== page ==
When I first moved to Sweden almost a year ago I noticed that the way of living was in a way quite different to the UK. I moved into a block flats, similar to many others in the area, that had shared facilities and common areas including washing and drying rooms, guest apartment, dinner party room and BBQ area outside. As soon as I moved to Gothenburg I already felt part of a community.
This community living may continue to grow and be popular in the future. This week I visited a research building at Chalmers University called the “living lab” that is acting as an experiment on how a building of the future could be. The washing room was equipped with sofas and games so that people could spend time together and socialise whilst waiting for their washing and there was even a room called the “swap cube” where unwanted items could be left for others to use instead. This research project highlights the importance of understanding how people will actually live and use the building in their day to day lives.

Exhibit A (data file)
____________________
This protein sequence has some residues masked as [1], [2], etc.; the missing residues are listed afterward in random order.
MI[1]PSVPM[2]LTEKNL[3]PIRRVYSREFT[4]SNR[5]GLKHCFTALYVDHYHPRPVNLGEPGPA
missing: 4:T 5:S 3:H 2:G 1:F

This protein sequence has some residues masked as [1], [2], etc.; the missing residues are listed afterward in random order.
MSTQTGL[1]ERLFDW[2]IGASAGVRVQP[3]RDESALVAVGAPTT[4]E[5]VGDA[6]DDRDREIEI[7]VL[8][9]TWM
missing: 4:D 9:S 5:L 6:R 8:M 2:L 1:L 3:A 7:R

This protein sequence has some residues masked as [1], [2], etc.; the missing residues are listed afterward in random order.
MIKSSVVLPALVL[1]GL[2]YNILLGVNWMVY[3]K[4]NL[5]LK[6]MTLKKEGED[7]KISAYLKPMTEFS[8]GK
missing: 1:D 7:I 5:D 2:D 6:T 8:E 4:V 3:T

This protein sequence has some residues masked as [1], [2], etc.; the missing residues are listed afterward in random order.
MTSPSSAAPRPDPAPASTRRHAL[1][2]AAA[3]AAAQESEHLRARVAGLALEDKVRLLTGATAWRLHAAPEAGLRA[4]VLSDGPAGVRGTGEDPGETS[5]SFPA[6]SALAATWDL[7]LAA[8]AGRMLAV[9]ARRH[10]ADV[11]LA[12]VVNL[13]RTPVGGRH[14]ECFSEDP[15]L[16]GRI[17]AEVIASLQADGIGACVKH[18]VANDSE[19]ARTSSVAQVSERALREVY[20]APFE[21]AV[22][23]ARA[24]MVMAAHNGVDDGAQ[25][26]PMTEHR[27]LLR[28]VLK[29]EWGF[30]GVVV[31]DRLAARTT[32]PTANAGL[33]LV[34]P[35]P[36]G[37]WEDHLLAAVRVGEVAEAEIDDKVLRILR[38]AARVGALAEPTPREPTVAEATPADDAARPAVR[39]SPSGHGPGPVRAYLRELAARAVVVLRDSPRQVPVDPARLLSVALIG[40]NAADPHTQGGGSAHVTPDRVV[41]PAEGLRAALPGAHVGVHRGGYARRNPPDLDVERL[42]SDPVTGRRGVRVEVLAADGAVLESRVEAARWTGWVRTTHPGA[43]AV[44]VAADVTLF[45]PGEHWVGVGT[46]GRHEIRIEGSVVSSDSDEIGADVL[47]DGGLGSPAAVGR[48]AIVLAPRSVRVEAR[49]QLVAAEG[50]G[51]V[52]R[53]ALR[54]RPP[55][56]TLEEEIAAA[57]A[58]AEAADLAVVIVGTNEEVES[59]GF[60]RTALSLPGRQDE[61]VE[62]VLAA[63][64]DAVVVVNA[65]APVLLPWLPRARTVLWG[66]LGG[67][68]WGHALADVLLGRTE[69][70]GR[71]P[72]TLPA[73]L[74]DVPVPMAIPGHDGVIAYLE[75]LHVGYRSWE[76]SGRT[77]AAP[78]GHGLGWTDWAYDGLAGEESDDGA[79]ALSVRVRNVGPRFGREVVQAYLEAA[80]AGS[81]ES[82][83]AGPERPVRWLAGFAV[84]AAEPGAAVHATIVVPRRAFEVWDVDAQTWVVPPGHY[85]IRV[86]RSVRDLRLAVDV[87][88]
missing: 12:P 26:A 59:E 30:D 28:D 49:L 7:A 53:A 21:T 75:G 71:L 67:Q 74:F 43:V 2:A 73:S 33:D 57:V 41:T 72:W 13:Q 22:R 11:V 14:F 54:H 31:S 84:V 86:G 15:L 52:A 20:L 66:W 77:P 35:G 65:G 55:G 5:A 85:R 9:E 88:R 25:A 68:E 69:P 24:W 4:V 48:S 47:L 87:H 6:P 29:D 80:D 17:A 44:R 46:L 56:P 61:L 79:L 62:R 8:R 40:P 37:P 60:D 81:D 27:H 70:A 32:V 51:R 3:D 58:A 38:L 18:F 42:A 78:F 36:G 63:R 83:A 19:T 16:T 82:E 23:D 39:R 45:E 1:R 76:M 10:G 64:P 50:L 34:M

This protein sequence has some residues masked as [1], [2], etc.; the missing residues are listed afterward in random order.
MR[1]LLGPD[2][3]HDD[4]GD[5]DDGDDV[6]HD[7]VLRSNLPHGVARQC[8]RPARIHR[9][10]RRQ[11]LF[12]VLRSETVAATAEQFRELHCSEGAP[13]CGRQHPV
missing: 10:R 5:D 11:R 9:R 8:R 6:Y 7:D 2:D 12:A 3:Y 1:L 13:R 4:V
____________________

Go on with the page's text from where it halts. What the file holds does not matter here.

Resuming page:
In my job I design building services installations that will affect the living experience for the end user, focusing on their comfort, air quality and energy consumption. I am currently working on a project designing the building services for a new residential development for people with special needs. In this project in particular it is extremely important to think about how my design will affect the end user and how I can tailor it to specifically suit how they will live and use the building.
Will the way people live together change in the years to come? It is not only important to design for now, but to think how we can future proof for how people’s habits, patterns and behaviours could change over time. We already think about the future and about climate change in our design, but what about behavioural change in the way people live?